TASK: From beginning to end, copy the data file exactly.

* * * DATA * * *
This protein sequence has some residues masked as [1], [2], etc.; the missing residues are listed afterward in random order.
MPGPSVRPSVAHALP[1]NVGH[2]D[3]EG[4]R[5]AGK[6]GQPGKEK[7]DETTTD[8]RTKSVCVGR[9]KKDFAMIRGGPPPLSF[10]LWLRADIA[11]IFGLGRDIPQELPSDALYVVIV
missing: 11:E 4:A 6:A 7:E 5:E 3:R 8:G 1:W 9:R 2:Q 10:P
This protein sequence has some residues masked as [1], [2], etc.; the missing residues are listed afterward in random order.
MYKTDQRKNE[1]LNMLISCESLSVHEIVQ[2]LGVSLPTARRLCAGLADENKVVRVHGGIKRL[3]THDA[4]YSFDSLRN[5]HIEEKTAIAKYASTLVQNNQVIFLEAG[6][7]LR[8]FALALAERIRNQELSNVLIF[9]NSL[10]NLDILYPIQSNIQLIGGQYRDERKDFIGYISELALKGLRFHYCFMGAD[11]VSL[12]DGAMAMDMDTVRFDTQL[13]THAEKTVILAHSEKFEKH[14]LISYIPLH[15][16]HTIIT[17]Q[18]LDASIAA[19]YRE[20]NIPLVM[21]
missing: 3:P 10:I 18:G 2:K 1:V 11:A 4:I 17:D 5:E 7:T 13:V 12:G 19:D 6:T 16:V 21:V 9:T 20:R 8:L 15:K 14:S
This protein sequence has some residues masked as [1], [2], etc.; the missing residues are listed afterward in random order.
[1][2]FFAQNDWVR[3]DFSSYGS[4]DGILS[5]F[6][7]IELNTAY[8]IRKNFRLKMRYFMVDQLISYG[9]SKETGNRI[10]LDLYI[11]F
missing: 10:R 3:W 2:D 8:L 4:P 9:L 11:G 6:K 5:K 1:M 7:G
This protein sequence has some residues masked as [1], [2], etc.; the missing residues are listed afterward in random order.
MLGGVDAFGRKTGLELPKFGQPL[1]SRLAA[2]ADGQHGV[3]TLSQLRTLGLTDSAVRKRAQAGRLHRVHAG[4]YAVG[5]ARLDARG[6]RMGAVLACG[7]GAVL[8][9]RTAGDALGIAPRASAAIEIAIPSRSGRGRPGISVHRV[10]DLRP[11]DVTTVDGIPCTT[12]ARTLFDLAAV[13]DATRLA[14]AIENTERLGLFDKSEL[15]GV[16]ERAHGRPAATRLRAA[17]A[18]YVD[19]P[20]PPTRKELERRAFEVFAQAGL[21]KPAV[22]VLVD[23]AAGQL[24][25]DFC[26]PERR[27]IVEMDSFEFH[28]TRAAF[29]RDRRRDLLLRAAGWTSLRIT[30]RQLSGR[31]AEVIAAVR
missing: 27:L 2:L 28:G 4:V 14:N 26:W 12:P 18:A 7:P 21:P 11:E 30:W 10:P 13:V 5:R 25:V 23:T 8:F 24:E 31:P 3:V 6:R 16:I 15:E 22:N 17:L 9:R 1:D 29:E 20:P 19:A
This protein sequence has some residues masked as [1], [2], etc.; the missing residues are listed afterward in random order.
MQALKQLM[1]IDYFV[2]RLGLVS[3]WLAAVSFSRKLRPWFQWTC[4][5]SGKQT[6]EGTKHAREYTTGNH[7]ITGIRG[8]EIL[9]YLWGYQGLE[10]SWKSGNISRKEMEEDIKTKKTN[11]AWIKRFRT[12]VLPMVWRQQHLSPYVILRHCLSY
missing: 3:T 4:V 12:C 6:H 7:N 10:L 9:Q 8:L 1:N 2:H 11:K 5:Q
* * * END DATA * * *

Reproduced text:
This protein sequence has some residues masked as [1], [2], etc.; the missing residues are listed afterward in random order.
MPGPSVRPSVAHALP[1]NVGH[2]D[3]EG[4]R[5]AGK[6]GQPGKEK[7]DETTTD[8]RTKSVCVGR[9]KKDFAMIRGGPPPLSF[10]LWLRADIA[11]IFGLGRDIPQELPSDALYVVIV
missing: 11:E 4:A 6:A 7:E 5:E 3:R 8:G 1:W 9:R 2:Q 10:P
This protein sequence has some residues masked as [1], [2], etc.; the missing residues are listed afterward in random order.
MYKTDQRKNE[1]LNMLISCESLSVHEIVQ[2]LGVSLPTARRLCAGLADENKVVRVHGGIKRL[3]THDA[4]YSFDSLRN[5]HIEEKTAIAKYASTLVQNNQVIFLEAG[6][7]LR[8]FALALAERIRNQELSNVLIF[9]NSL[10]NLDILYPIQSNIQLIGGQYRDERKDFIGYISELALKGLRFHYCFMGAD[11]VSL[12]DGAMAMDMDTVRFDTQL[13]THAEKTVILAHSEKFEKH[14]LISYIPLH[15][16]HTIIT[17]Q[18]LDASIAA[19]YRE[20]NIPLVM[21]
missing: 3:P 10:I 18:G 2:K 1:V 11:A 4:I 17:D 5:E 7:T 13:V 12:G 19:D 6:T 16:V 21:V 9:T 20:R 8:L 15:K 14:S
This protein sequence has some residues masked as [1], [2], etc.; the missing residues are listed afterward in random order.
[1][2]FFAQNDWVR[3]DFSSYGS[4]DGILS[5]F[6][7]IELNTAY[8]IRKNFRLKMRYFMVDQLISYG[9]SKETGNRI[10]LDLYI[11]F
missing: 10:R 3:W 2:D 8:L 4:P 9:L 11:G 6:K 5:K 1:M 7:G
This protein sequence has some residues masked as [1], [2], etc.; the missing residues are listed afterward in random order.
MLGGVDAFGRKTGLELPKFGQPL[1]SRLAA[2]ADGQHGV[3]TLSQLRTLGLTDSAVRKRAQAGRLHRVHAG[4]YAVG[5]ARLDARG[6]RMGAVLACG[7]GAVL[8][9]RTAGDALGIAPRASAAIEIAIPSRSGRGRPGISVHRV[10]DLRP[11]DVTTVDGIPCTT[12]ARTLFDLAAV[13]DATRLA[14]AIENTERLGLFDKSEL[15]GV[16]ERAHGRPAATRLRAA[17]A[18]YVD[19]P[20]PPTRKELERRAFEVFAQAGL[21]KPAV[22]VLVD[23]AAGQL[24][25]DFC[26]PERR[27]IVEMDSFEFH[28]TRAAF[29]RDRRRDLLLRAAGWTSLRIT[30]RQLSGR[31]AEVIAAVR
missing: 27:L 2:L 28:G 4:V 14:N 26:W 12:P 18:A 7:P 21:P 11:E 30:W 10:P 13:V 5:R 25:V 23:T 8:F 24:E 31:P 3:V 6:R 16:I 15:E 22:N 17:L 9:R 1:D 29:E 20:P 19:A
This protein sequence has some residues masked as [1], [2], etc.; the missing residues are listed afterward in random order.
MQALKQLM[1]IDYFV[2]RLGLVS[3]WLAAVSFSRKLRPWFQWTC[4][5]SGKQT[6]EGTKHAREYTTGNH[7]ITGIRG[8]EIL[9]YLWGYQGLE[10]SWKSGNISRKEMEEDIKTKKTN[11]AWIKRFRT[12]VLPMVWRQQHLSPYVILRHCLSY
missing: 3:T 4:V 12:C 6:H 7:N 10:L 9:Q 8:L 1:N 2:H 11:K 5:Q